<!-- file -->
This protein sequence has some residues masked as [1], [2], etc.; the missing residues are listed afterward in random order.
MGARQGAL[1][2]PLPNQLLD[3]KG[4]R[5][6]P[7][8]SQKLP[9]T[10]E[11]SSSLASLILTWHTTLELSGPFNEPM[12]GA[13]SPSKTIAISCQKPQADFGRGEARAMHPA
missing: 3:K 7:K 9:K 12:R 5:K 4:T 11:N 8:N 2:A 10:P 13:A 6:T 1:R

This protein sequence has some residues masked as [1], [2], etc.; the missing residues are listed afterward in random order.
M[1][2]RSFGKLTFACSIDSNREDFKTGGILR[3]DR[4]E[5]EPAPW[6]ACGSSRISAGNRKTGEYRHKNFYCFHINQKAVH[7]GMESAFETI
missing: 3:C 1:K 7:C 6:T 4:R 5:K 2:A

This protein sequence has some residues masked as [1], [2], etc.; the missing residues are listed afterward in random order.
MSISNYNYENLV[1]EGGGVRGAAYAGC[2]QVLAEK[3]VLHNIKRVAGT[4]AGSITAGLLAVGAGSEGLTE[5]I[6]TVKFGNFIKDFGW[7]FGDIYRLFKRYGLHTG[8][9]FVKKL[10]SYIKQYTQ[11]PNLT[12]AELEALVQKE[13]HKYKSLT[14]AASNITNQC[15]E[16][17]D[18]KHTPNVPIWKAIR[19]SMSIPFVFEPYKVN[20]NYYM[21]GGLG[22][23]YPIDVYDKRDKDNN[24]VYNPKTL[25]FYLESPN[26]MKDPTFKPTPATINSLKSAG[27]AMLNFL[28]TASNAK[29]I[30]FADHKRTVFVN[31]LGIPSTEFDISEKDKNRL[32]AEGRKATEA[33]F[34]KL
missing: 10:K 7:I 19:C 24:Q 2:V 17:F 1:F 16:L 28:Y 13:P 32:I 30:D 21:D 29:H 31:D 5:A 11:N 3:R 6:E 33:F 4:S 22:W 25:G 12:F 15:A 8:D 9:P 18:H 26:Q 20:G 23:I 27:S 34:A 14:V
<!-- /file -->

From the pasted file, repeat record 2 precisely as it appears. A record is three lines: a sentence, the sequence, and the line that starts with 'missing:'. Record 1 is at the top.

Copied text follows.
This protein sequence has some residues masked as [1], [2], etc.; the missing residues are listed afterward in random order.
M[1][2]RSFGKLTFACSIDSNREDFKTGGILR[3]DR[4]E[5]EPAPW[6]ACGSSRISAGNRKTGEYRHKNFYCFHINQKAVH[7]GMESAFETI
missing: 3:C 1:K 7:C 6:T 4:R 5:K 2:A